depression

On Less (and More)

 

To have, or not to have. That should have really been the question.

With the holiday season in full swing, and packages showing up at the door on a nearly daily basis, it seems the answer to that would be To Have.

But boy, does that not sit right.

Today, after finding myself staring longingly at a brand new giant shiny suburban who was pumping gas in front of my considerably smaller and less shiny car, I couldn’t help but notice the pang of desire coursing through my veins.

It was so big. And so shiny. “Think of all the things we could put in there!” my inner hoarder squealed, as my outer being took notice of the countless bar wrappers, receipts, sippy cups and assorted toys littering the floor of our perfectly functional, if not much smaller (and cheaper) mini-SUV.

Normally, this tendency to want the bigger, newer, faster thing doesn’t generally appeal to me, and I sincerely find myself being happy with what I already have. In fact, most of the time, rather than desiring to have more, I am scheming ways to have less. Less clothes! Less shoes! Less glassware (am I the only one who swears glasses multiply up there in those cabinets?)!

But if I’m being completely honest, I am really struggling maintaining this policy of less-is-more with the kids.

And not only because they are hoarders. (And hot damn, are they hoarders!)

Really the struggle is born from (admittedly perceived) necessity, and a desire to give them the very best. Not the very best, shiny, newest toy, but the very best chances to develop into the fullest, most well-rounded people they can be.

We have art supplies up the wazoo to help spark our kids’ inner artists. We have books coming out our ears to help develop good readers. We have blocks spilling out of baskets, and Magna-tiles scattered around the floor to encourage whatever part of your brain develops when you build shit, and then deliver a bitchin’ karate chop to knock it down. We have letters on the fridge, and number flash cards, and animal stickers and play-doh, and dolls and a kitchen set and musical instruments and and and…

Every single day I think “This is too much shit. Today I will get rid of half of this shit.” But then the other part of me thinks “This is a totally normal amount of shit. I will not touch this shit.”

And that part keeps winning, because sadly, I think that part is right.

I am certain there are ways to encourage your child to participate in an assortment of activities that would help booster all the different parts of their brains that are waiting to be tapped. You could take them to concerts and museums, and only get books from the library. You could let them use rocks and sticks to practice their building, and mud to do their painting. You could involve them in the kitchen instead of letting them play cook in their tiny kid-sized kitchen that has no less than 100 separate pieces of plastic and wooden food that end up spread all over your house (aaaaaaaaaaaah!).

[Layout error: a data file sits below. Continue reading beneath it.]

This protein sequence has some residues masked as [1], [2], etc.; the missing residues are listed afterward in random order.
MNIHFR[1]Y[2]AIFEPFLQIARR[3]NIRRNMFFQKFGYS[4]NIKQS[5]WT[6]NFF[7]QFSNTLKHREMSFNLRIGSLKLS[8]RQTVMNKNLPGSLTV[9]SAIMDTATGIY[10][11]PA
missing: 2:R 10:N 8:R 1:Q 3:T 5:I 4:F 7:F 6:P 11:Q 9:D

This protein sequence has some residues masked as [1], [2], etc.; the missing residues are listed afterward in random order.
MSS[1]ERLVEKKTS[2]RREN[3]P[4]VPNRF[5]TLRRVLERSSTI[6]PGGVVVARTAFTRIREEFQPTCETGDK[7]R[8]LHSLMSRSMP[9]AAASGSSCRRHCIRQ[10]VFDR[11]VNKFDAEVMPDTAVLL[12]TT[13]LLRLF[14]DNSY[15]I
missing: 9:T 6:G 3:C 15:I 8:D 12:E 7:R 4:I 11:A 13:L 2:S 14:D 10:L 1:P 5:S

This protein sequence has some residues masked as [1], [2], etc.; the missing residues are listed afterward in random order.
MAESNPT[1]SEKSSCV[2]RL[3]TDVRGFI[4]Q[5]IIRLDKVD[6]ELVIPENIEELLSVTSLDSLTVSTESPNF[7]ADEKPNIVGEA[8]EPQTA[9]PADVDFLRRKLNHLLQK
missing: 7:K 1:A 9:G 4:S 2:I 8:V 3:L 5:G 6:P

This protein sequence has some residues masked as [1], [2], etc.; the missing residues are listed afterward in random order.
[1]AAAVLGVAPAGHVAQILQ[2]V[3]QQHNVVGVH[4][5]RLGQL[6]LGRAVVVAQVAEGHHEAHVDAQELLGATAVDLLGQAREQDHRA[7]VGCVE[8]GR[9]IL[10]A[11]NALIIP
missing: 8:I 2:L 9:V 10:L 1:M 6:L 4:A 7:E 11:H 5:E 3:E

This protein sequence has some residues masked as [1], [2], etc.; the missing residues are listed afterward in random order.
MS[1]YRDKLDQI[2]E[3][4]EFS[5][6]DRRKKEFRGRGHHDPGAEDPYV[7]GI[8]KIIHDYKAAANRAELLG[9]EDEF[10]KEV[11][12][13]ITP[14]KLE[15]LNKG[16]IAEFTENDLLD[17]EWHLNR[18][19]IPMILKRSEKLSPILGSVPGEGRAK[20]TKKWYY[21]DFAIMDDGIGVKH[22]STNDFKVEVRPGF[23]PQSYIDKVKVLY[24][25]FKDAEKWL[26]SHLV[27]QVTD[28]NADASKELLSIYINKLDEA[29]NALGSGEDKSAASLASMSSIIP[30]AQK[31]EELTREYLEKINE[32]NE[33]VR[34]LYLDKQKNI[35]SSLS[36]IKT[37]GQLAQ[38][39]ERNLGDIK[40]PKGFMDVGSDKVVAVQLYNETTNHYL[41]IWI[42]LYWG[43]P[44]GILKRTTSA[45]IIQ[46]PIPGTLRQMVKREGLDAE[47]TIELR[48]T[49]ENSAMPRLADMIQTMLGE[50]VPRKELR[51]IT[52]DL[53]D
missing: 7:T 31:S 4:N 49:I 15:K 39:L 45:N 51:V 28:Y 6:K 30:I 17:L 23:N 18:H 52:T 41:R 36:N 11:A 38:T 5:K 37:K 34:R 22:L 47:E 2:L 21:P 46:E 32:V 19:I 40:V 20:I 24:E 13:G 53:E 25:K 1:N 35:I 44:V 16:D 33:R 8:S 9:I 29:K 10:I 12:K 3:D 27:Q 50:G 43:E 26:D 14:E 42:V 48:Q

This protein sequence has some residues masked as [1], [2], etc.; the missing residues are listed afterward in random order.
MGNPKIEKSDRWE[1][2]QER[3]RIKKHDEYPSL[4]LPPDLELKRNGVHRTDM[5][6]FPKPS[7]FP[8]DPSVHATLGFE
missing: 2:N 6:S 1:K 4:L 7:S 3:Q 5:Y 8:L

All of that would work. But it would come at a cost, in every sense of the word.

As appealing as it seems at times, to live in a nearly empty house that isn’t ALWAYS littered with toys and books and broken crayons (by result of making a conscious decision to live this way), ultimately it isn’t for me.

And so I fill my house with books, and blocks, and paint, and dolls, all of which teach different lessons, and all of which are beloved.

Less certainly can be more, and some day we will pare down. But at this stage in the game, stressing less about having more (and being thankful this is even something that I think about) is what I’ll be focusing on this holiday season.

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Except this toy. Less of this is definitely more.

 

 

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What We Mean When We Say Enjoy Every Second

If one were ever inclined to purposefully turn a barely sane mother-on-the-verge into a tornado of rage, they must only utter the words, “Enjoy every second.”

This message is treasured by experienced mothers as if it were a cure-all salve made from unicorn tears. When delivered, it often comes with a knowing smile, and gentle pat on the arm. “Enjoy every second, dear,” says the Grandma at Target while your kid is standing in the checkout isle, pants around their ankles, screaming because you won’t buy them a bottle of rainbow vodka, and the Richard Simmons workout DVD they are white-knuckle clutching in their angry little fist.

Having someone tell me to enjoy every second used to make me want to Hulk-out. It is literally impossible to enjoy every second, and on that merit alone, it’s a dumb thing to say. So much of parenting is tedious and tiring and frustrating and NOT enjoyable in any way shape or form, and anyone who puts that kind of unrealistic pressure on me is obviously clinically insane, and is instantly discredited.

Or at least, that’s how I used to feel.

And then I had a second kid.

Holy time warp, Batman.

Getting my daughter from birth to two and a half, when her brother was born, felt like an eternity. Actually it felt like five or six eternities, because every step was foreign. Every move was questioned, every decision scruitinized. Every cry she let out (and there were a whole metric shit ton of them), was agonized over because I never knew how to handle them, nor could I ever pin point the cause of them.

Having someone casually suggest I enjoy ANY second of that made me want to throat punch them.